For humans, a haircut or hairstyle
normally describes cutting or styling head hair, rather than other body
hair such as pubic, facial or underarm hair. Unlike other animals, human
beings of many cultures cut their hair, rather than letting it grow naturally.
Hair styles are often used to signal cultural, social and ethnic identity.
Hair styles in both men and women also vary with
There is a thriving world market in cut human hair of sufficient length
manufacture. In less developed countries,
selling one's hair can be a significant source of income.
Afro, curly hair allowed to grow out equally all
around, popular with African Americans, but worn by
Beatle cut, after the fashion of the early Beatles,
long all around, neatly cut, very new to Americans at
the time, but not an uncommon British haircut. During
the height of
Beatlemania Beatle wigs were sold.
Buzz cut, also called a butch cut, short all over
Bob, a short cut for women, first popular in the
1920s, considered a sign of a
Bowl cut or Moe, after the
Three Stooges character
samurai's topknot. The hair on the top of the head
was usually shaved, and the rest of the hair gathered
together and tied in a topknot. A modified version is
still worn by
Comb over, combing hair over a bald spot.
Cornrows, where hair is braided tightly in rows;
originally an African hairstyle,
Crew cut, similar to buzz, originally worn by college
rowers in the 1900s to distinguish themselves from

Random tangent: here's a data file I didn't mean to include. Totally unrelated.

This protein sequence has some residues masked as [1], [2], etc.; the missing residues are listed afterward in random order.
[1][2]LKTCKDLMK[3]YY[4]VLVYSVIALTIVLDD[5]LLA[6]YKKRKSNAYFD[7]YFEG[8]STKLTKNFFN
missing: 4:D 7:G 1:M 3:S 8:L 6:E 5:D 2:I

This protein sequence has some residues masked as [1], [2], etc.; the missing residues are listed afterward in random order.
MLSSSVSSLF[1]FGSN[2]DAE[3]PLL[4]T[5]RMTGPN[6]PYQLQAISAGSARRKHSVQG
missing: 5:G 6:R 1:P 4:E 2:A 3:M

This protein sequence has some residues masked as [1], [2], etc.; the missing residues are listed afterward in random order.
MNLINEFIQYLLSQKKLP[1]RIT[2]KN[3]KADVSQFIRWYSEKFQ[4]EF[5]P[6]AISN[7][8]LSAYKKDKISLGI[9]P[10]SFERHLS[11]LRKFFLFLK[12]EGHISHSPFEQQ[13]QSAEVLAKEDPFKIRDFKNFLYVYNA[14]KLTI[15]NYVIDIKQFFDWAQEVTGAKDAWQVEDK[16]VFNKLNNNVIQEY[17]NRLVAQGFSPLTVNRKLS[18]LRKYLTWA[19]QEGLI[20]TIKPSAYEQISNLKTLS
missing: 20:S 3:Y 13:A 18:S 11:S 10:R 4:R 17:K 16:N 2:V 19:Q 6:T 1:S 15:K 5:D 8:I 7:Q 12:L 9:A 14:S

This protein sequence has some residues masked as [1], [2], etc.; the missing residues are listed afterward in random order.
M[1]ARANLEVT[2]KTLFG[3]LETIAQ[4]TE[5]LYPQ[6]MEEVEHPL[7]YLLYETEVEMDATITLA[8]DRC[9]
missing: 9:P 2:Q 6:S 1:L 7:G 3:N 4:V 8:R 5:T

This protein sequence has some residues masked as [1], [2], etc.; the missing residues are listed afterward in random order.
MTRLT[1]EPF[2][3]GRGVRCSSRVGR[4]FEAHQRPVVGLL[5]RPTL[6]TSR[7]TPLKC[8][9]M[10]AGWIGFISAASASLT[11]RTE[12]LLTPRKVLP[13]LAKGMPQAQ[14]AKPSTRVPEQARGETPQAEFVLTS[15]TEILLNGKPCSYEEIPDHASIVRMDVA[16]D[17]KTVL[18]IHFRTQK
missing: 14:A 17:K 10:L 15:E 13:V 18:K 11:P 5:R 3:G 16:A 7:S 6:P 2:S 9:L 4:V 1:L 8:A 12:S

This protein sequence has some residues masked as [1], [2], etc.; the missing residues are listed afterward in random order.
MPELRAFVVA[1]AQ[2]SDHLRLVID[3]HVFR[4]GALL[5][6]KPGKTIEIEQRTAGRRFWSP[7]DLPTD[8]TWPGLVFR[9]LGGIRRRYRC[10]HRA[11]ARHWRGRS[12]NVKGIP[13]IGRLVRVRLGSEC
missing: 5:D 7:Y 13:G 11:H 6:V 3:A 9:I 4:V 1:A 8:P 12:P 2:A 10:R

football players, who had long hair (to supplement
the inadequate helmets of the time)
DA, for "duck's ass", combed long on sides,
parted in back, also called ducktail or southback. The
parting in the back caused the hair to stick up, hence
Devilock, Short in back and on sides, long in front.
Dreadlocks, where hair is divided into many long
plaits. Originally a
Flattop, just as it says, when combined with DA,
called a Detroit
High and tight, cut/buzzed very short (or even shaved)
on sides and back up to the crown where the hair is
left longer, can be a variation of crew cut or flattop
Slavic name for a longer tuft of hair left on top
or on the front side of the otherwise cleanly shaven
or shortly cut man's hair.
Low and tight, cut/buzzed very short (or even shaved)
on sides and back up to a line above the ears but below
the crown, hair is left longer above this line
Mohawk, both sides shaved, buzz cut in the middle.
Often used meaning "Mohican"
- Mohican, both sides shaved or buzzed, longer in
Mullet, short on top, quite long on sides
Ofuku, worn by apprentice
geisha in their final two years of apprenticeship.
Similar to the wareshinobu style. Also called a momoware
("split peach") because the bun is split and
a red fabric woven in the centre.
Pompadour, big wave in the front, named for
Madame de Pompadour aristocratic fashion leader
of pre-Revolutionary France, mistress of
Louis XV of France.
Elvis Presley had one.
Ponytail, long hair is tied back from the face
Side-locks: a hairstyle popular amongst
Orthodox Jews where the
peyos or side-locks are allowed to grow long, whilst
the rest of the hair is cut.
|Discussion boards are a great place to meet other
members of the fashion
industry, get advice, and share information. This forum was created to
discuss the topic of this page. If you have questions, or information to
improve this page, please join in the community discussion below. Please
keep the communication on topic and for the purpose of education.|
comments powered by Disqus